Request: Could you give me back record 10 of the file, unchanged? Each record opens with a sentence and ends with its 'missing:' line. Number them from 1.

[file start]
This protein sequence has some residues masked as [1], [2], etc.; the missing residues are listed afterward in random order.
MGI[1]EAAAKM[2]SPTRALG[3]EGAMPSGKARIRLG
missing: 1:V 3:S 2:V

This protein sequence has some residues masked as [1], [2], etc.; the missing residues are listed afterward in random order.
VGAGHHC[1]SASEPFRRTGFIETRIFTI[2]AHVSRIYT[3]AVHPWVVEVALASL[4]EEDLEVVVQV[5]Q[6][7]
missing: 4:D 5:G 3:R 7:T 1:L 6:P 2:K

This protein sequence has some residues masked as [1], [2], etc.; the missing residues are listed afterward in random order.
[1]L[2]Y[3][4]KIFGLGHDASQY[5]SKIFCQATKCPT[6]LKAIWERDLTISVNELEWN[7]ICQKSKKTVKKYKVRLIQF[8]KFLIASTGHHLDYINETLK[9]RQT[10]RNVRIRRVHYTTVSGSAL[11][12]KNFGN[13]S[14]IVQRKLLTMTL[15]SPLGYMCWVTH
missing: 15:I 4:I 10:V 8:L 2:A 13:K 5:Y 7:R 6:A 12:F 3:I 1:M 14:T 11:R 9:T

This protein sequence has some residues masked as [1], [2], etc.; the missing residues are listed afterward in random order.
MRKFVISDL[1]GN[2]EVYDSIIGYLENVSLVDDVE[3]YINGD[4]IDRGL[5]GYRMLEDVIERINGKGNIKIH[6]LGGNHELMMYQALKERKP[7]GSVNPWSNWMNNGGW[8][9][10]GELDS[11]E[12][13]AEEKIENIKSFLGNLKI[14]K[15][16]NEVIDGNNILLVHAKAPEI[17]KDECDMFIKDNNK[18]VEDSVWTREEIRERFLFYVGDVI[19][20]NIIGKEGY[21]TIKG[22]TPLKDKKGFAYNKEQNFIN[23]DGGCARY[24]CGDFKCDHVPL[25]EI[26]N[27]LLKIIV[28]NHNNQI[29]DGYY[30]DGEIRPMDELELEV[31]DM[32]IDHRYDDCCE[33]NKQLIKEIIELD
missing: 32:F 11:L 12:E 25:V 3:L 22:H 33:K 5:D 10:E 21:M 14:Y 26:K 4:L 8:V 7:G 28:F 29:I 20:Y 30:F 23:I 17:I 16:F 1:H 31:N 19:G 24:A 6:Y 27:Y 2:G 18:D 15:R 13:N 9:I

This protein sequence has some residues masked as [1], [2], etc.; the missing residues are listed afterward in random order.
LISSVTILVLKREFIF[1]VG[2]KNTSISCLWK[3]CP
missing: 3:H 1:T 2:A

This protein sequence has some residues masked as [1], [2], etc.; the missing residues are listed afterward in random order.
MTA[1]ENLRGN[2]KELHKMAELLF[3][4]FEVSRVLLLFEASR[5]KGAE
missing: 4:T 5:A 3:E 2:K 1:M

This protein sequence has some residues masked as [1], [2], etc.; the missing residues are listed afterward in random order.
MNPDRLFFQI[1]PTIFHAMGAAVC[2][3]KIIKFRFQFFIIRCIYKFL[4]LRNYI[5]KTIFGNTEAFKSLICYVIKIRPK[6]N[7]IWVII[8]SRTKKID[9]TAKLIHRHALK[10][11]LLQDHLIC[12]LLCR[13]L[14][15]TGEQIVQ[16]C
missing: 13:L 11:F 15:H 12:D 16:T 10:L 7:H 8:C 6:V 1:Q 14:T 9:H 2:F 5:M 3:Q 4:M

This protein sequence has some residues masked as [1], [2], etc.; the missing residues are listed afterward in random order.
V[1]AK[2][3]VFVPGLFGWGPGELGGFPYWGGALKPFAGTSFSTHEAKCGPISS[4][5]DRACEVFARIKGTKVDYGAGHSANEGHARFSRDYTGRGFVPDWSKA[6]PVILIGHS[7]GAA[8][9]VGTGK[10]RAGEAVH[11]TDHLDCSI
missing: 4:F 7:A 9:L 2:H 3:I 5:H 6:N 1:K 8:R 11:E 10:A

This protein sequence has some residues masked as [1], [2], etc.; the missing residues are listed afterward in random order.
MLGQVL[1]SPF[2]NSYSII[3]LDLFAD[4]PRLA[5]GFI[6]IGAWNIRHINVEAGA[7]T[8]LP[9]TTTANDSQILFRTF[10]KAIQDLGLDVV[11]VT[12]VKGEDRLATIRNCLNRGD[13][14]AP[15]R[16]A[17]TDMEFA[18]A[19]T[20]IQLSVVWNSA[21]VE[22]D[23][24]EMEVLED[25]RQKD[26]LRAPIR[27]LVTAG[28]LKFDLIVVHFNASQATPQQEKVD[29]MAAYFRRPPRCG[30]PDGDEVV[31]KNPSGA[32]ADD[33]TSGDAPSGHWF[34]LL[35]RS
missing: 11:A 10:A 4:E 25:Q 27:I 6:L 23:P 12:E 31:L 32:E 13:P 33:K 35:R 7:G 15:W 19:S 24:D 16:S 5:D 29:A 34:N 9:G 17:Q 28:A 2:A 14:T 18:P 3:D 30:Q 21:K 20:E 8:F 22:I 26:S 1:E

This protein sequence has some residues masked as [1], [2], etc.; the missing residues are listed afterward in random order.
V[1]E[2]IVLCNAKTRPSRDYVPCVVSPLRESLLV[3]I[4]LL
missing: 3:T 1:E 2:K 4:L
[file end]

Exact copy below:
This protein sequence has some residues masked as [1], [2], etc.; the missing residues are listed afterward in random order.
V[1]E[2]IVLCNAKTRPSRDYVPCVVSPLRESLLV[3]I[4]LL
missing: 3:T 1:E 2:K 4:L